Wireless Wonders

No news, just comment about mobile phones and services, from a veteran practitioner...3G, GPRS, WAP, Bluetooth, WiFi, etc...

Tuesday, July 05, 2005

Women and phones (again)...

I've tried before, in various circles, prompted by Tom Peter's obsession with the topic, to ask the question "is there a women's phone?" I don't mean one with flowers on, though apparently that might work, so think Siemens with their SL75:

"Soft contours and a cheerful floral motif lend femininity to this clamshell-style mobile phone."

(Then again, Siemens lose 1 million a day in their handset business.)

A similar question is being asked in computer games circles, where the dominant market has been young men who like shooting, racing and stealing things. In a recent games convention, the keynote speaker said that to be as big as Hollywood, the games industry had to ape Hollywood and cater for a wider audience, including women.

But, he (not a she) didn't say what designing games for women might mean. There's not much about the subject either in Tom Peter's latest book about design.

What I did find recently, by accident, was this interesting piece by games designer Chris Crawford, who, by all accounts, is a bit of a gamer legend. One suggestion is that women prefer interactions that are fundamentally social, as opposed to men's preferences for physical, like banging, firing, steering things etc.

The social interaction idea really got me thinking, and then I also read Artists and Technologists, which is also a fascinating read, and I think relates to the topic in hand. Here, Chris examines some of the fundamentals of interactivity with computer-generated worlds. He notes that most games require the user to build a spatial model of what's going on, and comments:

"Folks, we've got to drop this maniacal obsession with spatial reasoning. The human mind is capable of many kinds of reasoning: spatial, social, linguistic, syllogistic, analogistic, aesthetic, and numeric. There is no reason for our games be so narrowly focussed.."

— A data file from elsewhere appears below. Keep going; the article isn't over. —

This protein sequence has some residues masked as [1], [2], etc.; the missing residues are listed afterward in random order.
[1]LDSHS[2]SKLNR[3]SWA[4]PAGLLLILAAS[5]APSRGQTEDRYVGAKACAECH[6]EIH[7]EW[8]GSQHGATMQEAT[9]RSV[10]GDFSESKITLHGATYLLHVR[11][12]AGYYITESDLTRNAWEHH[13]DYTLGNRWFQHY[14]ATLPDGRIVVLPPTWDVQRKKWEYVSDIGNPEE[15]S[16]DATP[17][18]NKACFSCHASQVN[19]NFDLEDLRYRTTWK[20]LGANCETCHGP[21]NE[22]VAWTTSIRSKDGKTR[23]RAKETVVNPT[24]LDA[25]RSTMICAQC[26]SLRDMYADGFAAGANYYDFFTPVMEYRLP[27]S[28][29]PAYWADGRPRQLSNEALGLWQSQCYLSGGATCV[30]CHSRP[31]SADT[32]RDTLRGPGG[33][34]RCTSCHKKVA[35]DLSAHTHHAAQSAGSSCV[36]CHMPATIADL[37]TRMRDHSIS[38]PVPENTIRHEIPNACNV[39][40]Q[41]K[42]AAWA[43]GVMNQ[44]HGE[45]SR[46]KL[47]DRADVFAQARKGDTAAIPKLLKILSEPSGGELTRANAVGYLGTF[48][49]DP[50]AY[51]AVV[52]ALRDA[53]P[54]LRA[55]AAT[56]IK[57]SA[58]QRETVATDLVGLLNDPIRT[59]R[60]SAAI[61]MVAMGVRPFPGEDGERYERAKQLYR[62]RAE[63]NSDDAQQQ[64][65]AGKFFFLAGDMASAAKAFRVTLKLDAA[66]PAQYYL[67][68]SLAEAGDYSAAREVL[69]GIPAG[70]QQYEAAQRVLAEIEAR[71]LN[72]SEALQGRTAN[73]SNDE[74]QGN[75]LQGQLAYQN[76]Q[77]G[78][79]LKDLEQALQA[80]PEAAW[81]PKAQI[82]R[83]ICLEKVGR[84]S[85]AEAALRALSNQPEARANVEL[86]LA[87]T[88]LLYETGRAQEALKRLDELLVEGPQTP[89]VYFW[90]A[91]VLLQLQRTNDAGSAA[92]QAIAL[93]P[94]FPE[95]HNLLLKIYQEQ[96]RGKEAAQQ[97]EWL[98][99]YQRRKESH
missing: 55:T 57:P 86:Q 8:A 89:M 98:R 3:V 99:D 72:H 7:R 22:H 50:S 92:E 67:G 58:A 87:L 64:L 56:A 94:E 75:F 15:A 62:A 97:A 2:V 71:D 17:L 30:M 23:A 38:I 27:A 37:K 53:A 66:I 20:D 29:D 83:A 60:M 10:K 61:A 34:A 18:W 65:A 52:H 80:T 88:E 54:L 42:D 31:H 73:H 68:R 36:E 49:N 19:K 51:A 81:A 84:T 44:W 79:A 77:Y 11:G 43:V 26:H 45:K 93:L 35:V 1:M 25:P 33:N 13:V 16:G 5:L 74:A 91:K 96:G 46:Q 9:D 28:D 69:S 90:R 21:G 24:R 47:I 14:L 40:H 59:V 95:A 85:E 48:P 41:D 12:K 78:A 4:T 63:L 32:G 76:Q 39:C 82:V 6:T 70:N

So, can we posit an alternative mode of interaction with the mobile phone that is different to our current mental models (whatever they are) and one that is inherently feminine? Moreover, is that a good thing to do anyway, and would also appeal to a wider audience?

In a chapter "The future of Mobiles in the 3G Era" that I recently wrote for a forthcoming book ("Thumb Culture"), I divided mobile interaction into four themes (verbs), "The four Cs of Connectedness", which are communicating, consuming, communing and controlling. I didn't think to explore the gender-potential of each theme, which may or may not be a valid thing to do, but perhaps I should revisit my thoughts here.

The dominant interaction model of a mobile phone relates to communication, mostly talking. In my chapter, I suggest that the essential person-to-person (P2P) nature of mobiles will remain a dominant overarching theme, but we need to think in more broad terms of a super-category of personal Exchange. We ought to be thinking of models of interaction that are are about exchange - of ideas, contacts, thoughts, tastes, news, money, lists, preferences, opinions, interests, intelligence, intentions, and knowledge and so on, whatever digital form these take.

Communing is essentially an outcome that emerges out of these modes of exchange, although there are certain design directions that we can take to make communing more likely to happen.

The point is this. Just like Chris is arguing for a rethink in the games world, we need to think of alternative modes of interaction that draw on other faculties of the human psyche, besides the need to talk. Chris implies that the interaction verbs are a place to start. If we give users a joystick, they are limited from the outset to very narrow set of expressions - "up", "down", "left", "right" and "fire".

Is he onto something here? From the outset, we have modelled mobiles on the age old interaction of "receiver up" (green button), "receiver down" (red button) and "dial" (digits). Now we have joypads on phones too. We can use them to go "up", "down", "left", "right" and "fire".

Operators seem to have an even narrower set of expressions: "call" or "data". What's that? It isn't even a verb. Can we do "data"?

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